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Lord Faulkner of Worcester: My Lords, I shall comment on Amendment 86, to which the noble Baroness, Lady Blatch referred. She was kind enough to refer to the contribution I made in Committee, when I moved an amendment that would have included sports coaches within the provision of the positions of trust elements of the Bill.

In that debate, my noble and learned friend was kind enough to say that I had,

I look forward to what my noble and learned friend Lord Falconer says about this aspect. I know that he will have reflected on it. I have had further submissions from the NSPCC and others about the provision of sports coaches. It is a very substantial subject. There are 57 recognised and funded English national sports governing bodies and over 25,000 coaches hold qualifications recognised by those bodies.

The NSPCC and Sports Coach UK are conducting an audit to determine how many of these coaches work with young people. My suspicion is that it is a substantial number. I hope that this Bill can be used in some way to protect the vulnerable young people who are in the care of these sports coaches at a time when they are away from home and the sports coaches are, as the noble Baroness says, acting in loco parentis. These are young people who need assistance and I hope my noble and learned friend will indicate that he is willing either to accept this clause or to propose something similar to it.

Lord Thomas of Gresford: My Lords, reeling as I am from the epithet that even I—even I—supported the noble Baroness, I should like to point out to her that

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in my Amendment No. 178, which deals with the more serious offences, I included as one of the circumstances to be taken into account, whether,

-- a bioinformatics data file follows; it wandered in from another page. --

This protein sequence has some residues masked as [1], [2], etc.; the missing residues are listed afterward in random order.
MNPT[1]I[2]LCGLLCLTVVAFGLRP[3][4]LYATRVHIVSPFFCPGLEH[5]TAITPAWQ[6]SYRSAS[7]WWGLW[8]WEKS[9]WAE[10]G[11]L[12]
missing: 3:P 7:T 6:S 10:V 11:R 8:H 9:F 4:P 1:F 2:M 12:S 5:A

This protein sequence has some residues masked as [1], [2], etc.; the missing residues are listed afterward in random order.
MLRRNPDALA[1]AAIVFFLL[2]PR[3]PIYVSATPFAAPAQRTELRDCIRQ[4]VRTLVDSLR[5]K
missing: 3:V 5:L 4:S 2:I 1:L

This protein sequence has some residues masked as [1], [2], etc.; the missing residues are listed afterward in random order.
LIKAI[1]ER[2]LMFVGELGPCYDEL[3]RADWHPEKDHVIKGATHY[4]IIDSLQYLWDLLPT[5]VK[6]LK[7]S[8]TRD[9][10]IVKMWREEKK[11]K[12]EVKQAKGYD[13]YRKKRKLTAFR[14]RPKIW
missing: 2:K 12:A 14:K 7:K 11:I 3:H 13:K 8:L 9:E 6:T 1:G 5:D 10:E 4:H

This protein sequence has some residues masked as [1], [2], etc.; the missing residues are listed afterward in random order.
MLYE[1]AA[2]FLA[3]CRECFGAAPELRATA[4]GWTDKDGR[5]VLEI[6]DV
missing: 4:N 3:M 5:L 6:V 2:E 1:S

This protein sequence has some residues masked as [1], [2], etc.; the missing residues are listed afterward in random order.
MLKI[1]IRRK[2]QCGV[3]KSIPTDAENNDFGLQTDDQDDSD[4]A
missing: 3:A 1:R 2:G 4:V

"the defendant exercised authority over the complainant in the fields of education, employment, sport or service".

I was concerned with almost all the areas to which the noble Baroness has referred. I do not necessarily support the listing of everybody in this way, because when you make out a list you always leave somebody out. Nevertheless, I hope she will accept that I have very much in mind the spirit in which these amendments are moved.

9.45 p.m.

Lord Hylton: My Lords, I have been associated with at least two residential youth centres and I am still a governor and trustee of an adult centre which sometimes takes in groups of young people. With that background, I support the intention and general direction of this group of amendments.

It is most important that positions of trust should not be abused. Nevertheless, if all or part of the group of amendments should meet with the approval of the Government and come to be enacted, I want to express the strong hope that the conditions laid down will not be so complicated and onerous as to deter the recruitment of suitable volunteers—for example, lay advocates of people held in residential institutions.

Baroness Noakes: My Lords, my noble friend Lady Blatch has raised some important issues about the scope of the abuse of trust offences. If there is a case for the protection of 16 and 17 year-olds, which I understand is what we are talking about under these offences, it is illogical to ignore circumstances where a position of trust can be set out. A teacher in a school will be covered, but not someone who teaches people in other settings; for example, in a sports setting or for the Duke of Edinburgh's Award. I cannot see the logic in that and I therefore believe that my noble friend's amendments are along the right lines. However, I fully accept that a boundary must be drawn or we will end up with all offences involving 16 or 17 year-olds being brought within the net.

I am not sure that all my noble friend's amendments are correct, but, equally, I do not believe that the Government have drawn the line in the right place. I hope that the Minister will be able to make further moves on the issue.